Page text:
Worship Service for March 29 2020

Worship services are live on Facebook Sundays at 10 AM Pacific.

 

Prayer

God of comfort and consolation,

who is always present for us, by our side,

as we grieve, as we struggle, as we suffer;

you comforted Mary and Martha,

and breathed new life into old bones,

you answer the question,

“can these bones live,” with a resounding, “yes.”

Be the Resurrection and the Life for us,

pour out your spirit upon us,

with the faith that can bring life from the grave,

so we may be servants of life.

Forgive us for our faithlessness,

when we ignore your command to love one another,

when we avoid justice, despise kindness, and indulge in vain pride,

then we are faithless to your love.

Make us new, so that we may help to make the world new,

in the image of your love.

We pray in the name of Jesus, who lives and reigns with you in the unity of the Holy Spirit,

one God, now and forever. Amen.

 

Sermon

John 11: 1 - 45

The resurrection, at the time, was the belief that God would come down and bring everybody who had died back to life. This is what Martha refers to when she says, “I know that he will rise again in the resurrection on the last day.” She’s holding onto the same hope we often do: it will get better, eventually. We’ll meet again. One day.

It must seem so hollow, especially as Jesus stands right there. “Where the hell were you?” She asks. “Why didn’t you stop this?”

I love this story because it is such a human story. Martha and Mary ask the same questions we ask, have the same grief we have, hold onto the same vain hopes we do. When Jesus waits a few days and it costs Lazarus his life, they get angry; just as we get angry at God for all the unfair things that happen to us.

Martha’s accusation, “If you had been here, my brother would not have died,” is the same one we have; “How could you let this happen? Why do bad things happen to good people?”

These are good questions; these are questions people have been struggling with for ages. These are questions that have brought some people to not believe in God anymore because they feel there’s no good answer for them.

But what I also like about this story is that it shows us another side of God, one that is unexpected. Often, when I’ve heard this story preached on, the preacher will say that it highlights the human side of Jesus. He weeps, he makes a big mistake.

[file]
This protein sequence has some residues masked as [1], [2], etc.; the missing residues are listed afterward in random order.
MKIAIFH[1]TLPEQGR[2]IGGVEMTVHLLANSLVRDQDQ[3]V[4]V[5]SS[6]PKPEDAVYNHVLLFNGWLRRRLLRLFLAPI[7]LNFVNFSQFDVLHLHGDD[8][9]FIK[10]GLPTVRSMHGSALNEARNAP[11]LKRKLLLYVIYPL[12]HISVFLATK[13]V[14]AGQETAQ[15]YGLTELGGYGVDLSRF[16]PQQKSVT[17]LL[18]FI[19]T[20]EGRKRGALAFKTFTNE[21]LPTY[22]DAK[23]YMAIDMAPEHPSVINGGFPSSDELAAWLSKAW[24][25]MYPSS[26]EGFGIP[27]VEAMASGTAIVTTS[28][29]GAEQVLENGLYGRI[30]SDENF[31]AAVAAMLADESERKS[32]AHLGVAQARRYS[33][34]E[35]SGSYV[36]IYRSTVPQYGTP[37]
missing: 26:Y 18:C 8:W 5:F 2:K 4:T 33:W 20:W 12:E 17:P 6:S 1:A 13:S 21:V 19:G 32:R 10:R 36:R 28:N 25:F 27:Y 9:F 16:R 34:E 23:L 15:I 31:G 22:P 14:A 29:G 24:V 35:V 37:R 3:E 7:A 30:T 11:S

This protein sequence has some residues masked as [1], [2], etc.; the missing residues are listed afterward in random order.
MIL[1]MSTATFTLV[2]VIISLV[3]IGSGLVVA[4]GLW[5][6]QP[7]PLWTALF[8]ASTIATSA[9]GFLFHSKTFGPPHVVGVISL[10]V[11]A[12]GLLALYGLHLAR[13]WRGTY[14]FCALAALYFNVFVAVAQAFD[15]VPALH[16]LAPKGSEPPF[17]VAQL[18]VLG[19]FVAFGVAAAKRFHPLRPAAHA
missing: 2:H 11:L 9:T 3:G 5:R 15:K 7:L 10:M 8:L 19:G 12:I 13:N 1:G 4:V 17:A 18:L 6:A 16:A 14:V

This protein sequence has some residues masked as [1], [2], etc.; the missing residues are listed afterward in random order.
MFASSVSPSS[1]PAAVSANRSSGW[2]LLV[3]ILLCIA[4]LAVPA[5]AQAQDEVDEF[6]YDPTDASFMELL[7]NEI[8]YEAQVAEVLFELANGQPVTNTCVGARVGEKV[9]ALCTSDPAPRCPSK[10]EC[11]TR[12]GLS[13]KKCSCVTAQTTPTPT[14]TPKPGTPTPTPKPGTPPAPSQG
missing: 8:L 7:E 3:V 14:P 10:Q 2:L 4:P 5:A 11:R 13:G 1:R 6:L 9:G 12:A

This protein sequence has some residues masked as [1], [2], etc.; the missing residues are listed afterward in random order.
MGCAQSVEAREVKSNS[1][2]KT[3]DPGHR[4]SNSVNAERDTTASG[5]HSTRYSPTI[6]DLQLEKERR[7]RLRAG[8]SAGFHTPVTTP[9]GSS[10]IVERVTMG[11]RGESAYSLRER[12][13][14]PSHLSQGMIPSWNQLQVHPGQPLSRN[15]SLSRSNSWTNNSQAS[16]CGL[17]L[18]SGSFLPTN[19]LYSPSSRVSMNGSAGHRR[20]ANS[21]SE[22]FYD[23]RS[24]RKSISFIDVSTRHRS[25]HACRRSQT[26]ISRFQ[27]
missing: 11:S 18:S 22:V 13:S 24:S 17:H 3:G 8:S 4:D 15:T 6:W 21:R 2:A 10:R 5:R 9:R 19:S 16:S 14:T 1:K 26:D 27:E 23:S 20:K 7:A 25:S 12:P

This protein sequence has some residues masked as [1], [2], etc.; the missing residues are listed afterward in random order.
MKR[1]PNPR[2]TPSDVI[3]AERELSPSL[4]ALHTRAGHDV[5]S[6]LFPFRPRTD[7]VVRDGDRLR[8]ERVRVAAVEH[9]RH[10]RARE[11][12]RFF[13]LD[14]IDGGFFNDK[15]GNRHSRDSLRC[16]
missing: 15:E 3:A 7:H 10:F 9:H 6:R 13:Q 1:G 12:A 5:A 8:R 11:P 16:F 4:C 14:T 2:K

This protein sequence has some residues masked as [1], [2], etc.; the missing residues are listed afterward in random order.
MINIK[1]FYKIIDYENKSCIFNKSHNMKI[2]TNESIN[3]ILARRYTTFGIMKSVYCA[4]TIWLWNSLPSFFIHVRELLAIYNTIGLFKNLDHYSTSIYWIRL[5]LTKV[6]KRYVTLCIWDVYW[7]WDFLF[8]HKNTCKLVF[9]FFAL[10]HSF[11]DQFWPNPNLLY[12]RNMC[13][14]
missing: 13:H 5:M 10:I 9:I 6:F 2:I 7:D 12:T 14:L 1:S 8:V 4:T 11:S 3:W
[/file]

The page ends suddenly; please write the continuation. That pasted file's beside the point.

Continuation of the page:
But to me, this highlights something more important. When we hope for things in the future, that things will get better, that everything will turn out alright in the end; that’s a human hope. It’s trying to control things that we don’t have any control over. The belief in the resurrection of the dead at the end of days—a belief that is, by the way, still part of core Christian doctrine—helps us make sense of why we seem to die so pointlessly.

But Jesus actually pushes that hope aside. He doesn’t confirm Martha’s hope; he doesn’t say, “Yes, it’ll be okay in the end.” He says, “Martha, the resurrection is right in front of you. It isn’t coming on some distant day; it’s right now.”

God is not coming; God is with us. God weeps with us. God is sick with us. God dies with us. And to me, that’s far more important than the idea that things will get better eventually.

We sit around waiting for something that is in front of us. But hope and faith are not things we think; they are not our beliefs about the future or the existence of God. Hope is something we do, that we find right around us, something we make. It is a thing for the present, not the future. Faith is not thinking in your head that God exists and that’s all you need to do; faith is living faithfully. I can say that I believe in God, and I can mean it, but if nothing about that belief changes how I act, then is that really faith, if I’m not following God’s commands to love my neighbour as myself, to seek justice, love kindness, and walk humbly? Likewise, I can say I love my neighbour and I can think it, but if I ignore my neighbour’s needs and do not act lovingly toward my neighbour, if nothing I do shows my love to them, do I really love them?

And so, for hope; we can dream about the future, about how it will be better tomorrow, but that is just a thought in our heads. Hope is something we do. If I think the world is lacking in love and that peace and justice seems hopeless, hope is not thinking that all human beings will suddenly start loving each other; hope is when I start loving. Hope is when I start trying to make things better. Hope is something for the present. Resurrection, new life, is here in front of us.

I am the resurrection,” Jesus says. “It is not coming at some time in the future; it is right in front of you.” We can read this story as a standard miracle story: oh, look how powerful and godly Jesus is; he can bring people back from the dead. But I prefer to read it as a story of hope; the hope that God is always with us, not waiting for us and not coming, but with us right now. Not a hope for an afterlife but a hope for a life worth living right now. That’s what Jesus means when he says, “Those who believe in me will never die.” Obviously we die; but with hope and faith and love for the present, and made real, the life we already have is everlasting.

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